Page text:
This is the talk that I gave at the HEA Conference at Warwick in July 2013. It will be the basis of a working paper to be published soon.
My name is Robert O’Toole. I am a member of the Academic Technology team at the University of Warwick. As part of that role, I create designs combining technologies and academic practices to enhance learning, teaching and research. The designs cover all of the important aspects of thinking and acting, and span across the digital and the analogue.
Here is an example of our work: an online portfolio system for the Warwick Undergraduate Research Internships. It was created with Nathalie Dalton-King and Charlie Cosham from our Careers and Skills Service, with me and Steve Ranford of the Academic Technology team.
Sometimes, as in this case, the design work uses university provided technology services. Perhaps developing them by small increments. More often now it requires serious consideration of how to fit together a range of technologies and practices from a range of different sources – things that users bring with them, or discover independently along the way. I am necessarily open minded on this. We have to be, the institution is no longer in control. People bring their own ways of working to the mix, and then they change in unpredictable diverse ways. They construct their often unique blends, increasingly independent of any specific context in which they work, carried across the mesh of intersecting contexts that make up lives in late modernity. I personally believe that the development of robust well designed individuality is good. Furthermore, Warwick is a very decentralised institution. A traditional diffusion of innovations model just doesn’t apply. We rarely see significant cases where experts design solutions and users adopt them following the patterns described by Everett Rogers.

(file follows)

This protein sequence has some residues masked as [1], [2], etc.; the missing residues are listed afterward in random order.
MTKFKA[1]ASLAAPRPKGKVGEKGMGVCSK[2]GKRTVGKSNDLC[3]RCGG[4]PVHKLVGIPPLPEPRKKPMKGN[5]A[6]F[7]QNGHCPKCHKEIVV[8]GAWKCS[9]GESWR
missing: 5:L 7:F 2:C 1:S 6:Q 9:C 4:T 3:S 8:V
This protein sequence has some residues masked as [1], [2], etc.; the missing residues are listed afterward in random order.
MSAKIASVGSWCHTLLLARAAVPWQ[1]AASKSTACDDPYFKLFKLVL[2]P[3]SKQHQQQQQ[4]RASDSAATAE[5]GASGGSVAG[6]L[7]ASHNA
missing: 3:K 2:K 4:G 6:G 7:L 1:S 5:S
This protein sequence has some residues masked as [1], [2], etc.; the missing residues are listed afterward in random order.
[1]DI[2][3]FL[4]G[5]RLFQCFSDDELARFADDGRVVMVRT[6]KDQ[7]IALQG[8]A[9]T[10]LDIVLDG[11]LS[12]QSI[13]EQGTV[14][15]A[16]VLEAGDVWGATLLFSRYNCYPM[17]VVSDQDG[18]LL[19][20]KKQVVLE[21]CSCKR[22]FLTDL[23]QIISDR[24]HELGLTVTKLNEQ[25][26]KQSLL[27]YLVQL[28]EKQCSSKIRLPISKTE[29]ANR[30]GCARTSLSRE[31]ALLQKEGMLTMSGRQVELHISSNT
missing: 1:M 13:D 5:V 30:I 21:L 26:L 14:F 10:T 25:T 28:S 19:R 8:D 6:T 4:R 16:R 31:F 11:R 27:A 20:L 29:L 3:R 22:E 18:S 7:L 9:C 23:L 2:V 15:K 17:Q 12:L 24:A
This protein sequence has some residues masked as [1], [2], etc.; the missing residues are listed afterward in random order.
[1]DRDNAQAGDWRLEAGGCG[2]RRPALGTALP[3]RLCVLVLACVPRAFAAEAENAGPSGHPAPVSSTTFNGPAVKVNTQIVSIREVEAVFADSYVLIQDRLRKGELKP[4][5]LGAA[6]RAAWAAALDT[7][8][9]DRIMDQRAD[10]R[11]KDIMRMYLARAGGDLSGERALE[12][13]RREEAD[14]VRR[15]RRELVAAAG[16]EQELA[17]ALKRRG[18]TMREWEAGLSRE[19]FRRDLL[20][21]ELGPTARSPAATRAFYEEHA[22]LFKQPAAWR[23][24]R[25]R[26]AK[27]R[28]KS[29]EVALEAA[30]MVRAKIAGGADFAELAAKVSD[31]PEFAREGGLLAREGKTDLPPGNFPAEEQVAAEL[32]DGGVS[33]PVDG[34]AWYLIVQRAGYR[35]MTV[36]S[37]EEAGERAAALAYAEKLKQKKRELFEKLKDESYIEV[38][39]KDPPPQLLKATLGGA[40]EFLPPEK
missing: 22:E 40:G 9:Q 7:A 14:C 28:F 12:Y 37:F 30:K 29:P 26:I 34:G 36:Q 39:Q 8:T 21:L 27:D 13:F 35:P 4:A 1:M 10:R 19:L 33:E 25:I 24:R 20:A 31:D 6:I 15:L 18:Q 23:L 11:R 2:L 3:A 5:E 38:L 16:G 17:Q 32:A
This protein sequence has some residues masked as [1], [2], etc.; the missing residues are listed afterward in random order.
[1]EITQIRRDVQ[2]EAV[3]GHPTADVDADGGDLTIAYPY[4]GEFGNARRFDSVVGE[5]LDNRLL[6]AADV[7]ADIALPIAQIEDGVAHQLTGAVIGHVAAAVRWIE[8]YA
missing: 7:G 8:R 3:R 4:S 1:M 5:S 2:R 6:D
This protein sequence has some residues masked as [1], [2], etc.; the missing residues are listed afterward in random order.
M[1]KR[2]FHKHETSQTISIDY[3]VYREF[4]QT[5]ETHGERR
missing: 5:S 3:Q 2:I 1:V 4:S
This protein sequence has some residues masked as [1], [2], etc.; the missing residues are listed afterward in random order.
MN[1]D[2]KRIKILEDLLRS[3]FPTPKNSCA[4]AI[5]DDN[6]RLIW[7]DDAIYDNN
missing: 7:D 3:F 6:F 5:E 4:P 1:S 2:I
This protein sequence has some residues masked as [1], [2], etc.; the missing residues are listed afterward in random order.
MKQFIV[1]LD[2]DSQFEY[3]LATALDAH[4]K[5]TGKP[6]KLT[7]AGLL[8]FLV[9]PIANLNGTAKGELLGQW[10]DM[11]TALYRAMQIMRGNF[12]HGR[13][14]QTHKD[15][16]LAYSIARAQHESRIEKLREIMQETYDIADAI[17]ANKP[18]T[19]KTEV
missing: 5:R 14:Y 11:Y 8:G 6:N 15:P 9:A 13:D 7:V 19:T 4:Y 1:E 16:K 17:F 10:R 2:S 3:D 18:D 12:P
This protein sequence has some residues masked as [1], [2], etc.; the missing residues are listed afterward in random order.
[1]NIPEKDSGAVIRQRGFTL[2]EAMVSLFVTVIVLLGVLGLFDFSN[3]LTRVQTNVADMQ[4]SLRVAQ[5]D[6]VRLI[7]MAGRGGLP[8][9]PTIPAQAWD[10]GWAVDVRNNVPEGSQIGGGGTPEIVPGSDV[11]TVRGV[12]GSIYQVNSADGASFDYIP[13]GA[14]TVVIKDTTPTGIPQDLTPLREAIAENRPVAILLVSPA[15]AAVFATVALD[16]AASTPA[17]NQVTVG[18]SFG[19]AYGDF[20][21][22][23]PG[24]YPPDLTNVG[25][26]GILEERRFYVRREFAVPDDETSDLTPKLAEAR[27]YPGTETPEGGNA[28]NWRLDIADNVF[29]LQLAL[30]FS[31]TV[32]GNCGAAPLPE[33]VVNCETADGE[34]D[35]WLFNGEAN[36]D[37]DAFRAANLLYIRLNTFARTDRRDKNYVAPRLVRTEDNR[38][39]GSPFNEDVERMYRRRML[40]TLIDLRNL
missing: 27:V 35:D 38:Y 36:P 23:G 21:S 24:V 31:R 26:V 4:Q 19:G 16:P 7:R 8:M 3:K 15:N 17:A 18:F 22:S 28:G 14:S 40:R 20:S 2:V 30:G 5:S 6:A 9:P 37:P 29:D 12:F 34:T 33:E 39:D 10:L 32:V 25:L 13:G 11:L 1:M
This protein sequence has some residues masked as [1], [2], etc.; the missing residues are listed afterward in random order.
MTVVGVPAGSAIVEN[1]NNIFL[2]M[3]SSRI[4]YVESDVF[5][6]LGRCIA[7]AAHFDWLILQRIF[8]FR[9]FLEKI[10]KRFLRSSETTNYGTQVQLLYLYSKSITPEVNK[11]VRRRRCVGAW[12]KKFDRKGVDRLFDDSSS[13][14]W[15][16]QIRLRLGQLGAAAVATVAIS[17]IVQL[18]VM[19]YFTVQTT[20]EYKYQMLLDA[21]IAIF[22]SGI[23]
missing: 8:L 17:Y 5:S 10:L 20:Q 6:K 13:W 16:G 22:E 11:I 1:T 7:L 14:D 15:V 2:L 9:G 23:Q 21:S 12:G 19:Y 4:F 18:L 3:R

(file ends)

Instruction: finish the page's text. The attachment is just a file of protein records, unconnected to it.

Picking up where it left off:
There are also very few strongly defined communities of practice.
Communities of practice are not taking the lead on innovation. Instead, innovation tends to occur within ad hoc heterogeneous collaborations that come together for a short time and then dissolve.